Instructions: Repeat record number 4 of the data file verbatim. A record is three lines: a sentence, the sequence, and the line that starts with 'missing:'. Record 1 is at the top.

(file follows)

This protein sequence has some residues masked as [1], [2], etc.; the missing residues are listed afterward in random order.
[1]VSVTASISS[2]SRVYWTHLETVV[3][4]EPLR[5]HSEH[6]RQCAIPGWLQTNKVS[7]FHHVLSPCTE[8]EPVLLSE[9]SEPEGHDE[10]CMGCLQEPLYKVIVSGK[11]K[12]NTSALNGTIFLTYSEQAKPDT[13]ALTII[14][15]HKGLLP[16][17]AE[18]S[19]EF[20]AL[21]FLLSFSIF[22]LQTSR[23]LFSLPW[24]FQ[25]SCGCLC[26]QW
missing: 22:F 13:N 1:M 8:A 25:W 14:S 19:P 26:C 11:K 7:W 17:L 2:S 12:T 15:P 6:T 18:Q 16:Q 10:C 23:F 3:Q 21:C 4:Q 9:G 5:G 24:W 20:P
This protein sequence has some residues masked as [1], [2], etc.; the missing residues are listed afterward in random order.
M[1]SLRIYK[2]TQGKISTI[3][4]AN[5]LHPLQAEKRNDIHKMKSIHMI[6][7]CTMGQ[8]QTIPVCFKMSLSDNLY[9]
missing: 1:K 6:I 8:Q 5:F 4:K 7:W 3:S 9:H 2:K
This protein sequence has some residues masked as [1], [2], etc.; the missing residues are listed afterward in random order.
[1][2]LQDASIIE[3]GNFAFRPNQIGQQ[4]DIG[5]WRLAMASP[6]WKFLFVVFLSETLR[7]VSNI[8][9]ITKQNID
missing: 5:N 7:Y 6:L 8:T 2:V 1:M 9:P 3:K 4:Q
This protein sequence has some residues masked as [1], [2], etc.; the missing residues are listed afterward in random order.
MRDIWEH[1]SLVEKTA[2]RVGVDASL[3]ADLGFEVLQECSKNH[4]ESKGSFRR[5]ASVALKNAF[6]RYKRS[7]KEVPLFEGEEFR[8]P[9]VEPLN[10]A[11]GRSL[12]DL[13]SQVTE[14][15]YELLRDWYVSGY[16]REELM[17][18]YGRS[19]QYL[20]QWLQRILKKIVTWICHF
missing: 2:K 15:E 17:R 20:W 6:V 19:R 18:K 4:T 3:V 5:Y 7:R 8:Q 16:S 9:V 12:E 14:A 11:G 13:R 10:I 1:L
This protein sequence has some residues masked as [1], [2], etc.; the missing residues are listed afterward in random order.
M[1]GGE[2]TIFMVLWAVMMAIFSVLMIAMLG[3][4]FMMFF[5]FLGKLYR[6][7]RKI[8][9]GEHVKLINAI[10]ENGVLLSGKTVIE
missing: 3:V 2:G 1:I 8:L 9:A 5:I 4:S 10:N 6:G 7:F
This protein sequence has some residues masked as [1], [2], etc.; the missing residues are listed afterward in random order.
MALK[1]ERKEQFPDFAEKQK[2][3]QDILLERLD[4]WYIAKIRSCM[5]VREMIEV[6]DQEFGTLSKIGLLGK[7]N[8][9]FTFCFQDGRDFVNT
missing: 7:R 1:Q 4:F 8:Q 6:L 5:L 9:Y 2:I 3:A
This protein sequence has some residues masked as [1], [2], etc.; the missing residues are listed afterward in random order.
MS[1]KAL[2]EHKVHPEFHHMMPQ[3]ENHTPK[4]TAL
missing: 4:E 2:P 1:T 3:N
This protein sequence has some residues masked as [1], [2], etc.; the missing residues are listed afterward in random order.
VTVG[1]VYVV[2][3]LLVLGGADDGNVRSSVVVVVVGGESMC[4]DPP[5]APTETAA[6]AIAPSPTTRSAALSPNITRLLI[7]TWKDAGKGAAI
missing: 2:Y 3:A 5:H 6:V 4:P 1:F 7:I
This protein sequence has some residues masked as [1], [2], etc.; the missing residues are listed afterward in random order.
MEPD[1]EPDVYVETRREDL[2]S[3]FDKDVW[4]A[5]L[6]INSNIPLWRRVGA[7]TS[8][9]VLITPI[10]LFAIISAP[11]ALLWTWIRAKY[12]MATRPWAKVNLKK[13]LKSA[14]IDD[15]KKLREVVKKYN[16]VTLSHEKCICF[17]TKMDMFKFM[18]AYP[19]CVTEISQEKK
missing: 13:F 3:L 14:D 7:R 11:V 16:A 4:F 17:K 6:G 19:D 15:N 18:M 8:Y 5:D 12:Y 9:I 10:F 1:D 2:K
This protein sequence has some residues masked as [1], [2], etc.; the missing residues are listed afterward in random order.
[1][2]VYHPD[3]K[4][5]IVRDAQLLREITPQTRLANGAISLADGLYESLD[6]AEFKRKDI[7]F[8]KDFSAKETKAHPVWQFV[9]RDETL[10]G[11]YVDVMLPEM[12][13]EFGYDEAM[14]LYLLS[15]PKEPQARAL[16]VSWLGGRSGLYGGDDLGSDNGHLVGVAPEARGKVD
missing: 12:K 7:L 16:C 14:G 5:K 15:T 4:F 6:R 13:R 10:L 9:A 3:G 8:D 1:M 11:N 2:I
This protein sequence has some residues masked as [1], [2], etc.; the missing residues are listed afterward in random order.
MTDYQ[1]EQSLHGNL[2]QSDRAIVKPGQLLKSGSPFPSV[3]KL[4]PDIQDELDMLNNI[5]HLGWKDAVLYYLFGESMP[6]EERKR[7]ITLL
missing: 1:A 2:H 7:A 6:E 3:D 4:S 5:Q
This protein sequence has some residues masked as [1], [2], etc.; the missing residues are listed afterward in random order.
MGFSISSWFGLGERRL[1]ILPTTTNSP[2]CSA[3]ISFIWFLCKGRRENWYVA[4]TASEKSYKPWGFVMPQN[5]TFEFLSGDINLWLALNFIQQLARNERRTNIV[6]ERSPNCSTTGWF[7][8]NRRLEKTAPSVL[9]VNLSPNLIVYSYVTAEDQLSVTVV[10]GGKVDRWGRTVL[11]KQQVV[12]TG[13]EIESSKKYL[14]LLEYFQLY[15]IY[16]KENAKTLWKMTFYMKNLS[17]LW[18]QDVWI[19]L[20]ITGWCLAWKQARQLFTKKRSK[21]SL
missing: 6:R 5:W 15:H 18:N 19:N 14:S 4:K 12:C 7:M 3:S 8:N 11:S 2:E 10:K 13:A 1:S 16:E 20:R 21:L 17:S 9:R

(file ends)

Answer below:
This protein sequence has some residues masked as [1], [2], etc.; the missing residues are listed afterward in random order.
MRDIWEH[1]SLVEKTA[2]RVGVDASL[3]ADLGFEVLQECSKNH[4]ESKGSFRR[5]ASVALKNAF[6]RYKRS[7]KEVPLFEGEEFR[8]P[9]VEPLN[10]A[11]GRSL[12]DL[13]SQVTE[14][15]YELLRDWYVSGY[16]REELM[17][18]YGRS[19]QYL[20]QWLQRILKKIVTWICHF
missing: 2:K 15:E 17:R 20:W 6:V 19:R 18:K 4:T 3:V 5:Y 7:R 8:Q 16:S 9:V 12:E 14:A 11:G 13:R 10:I 1:L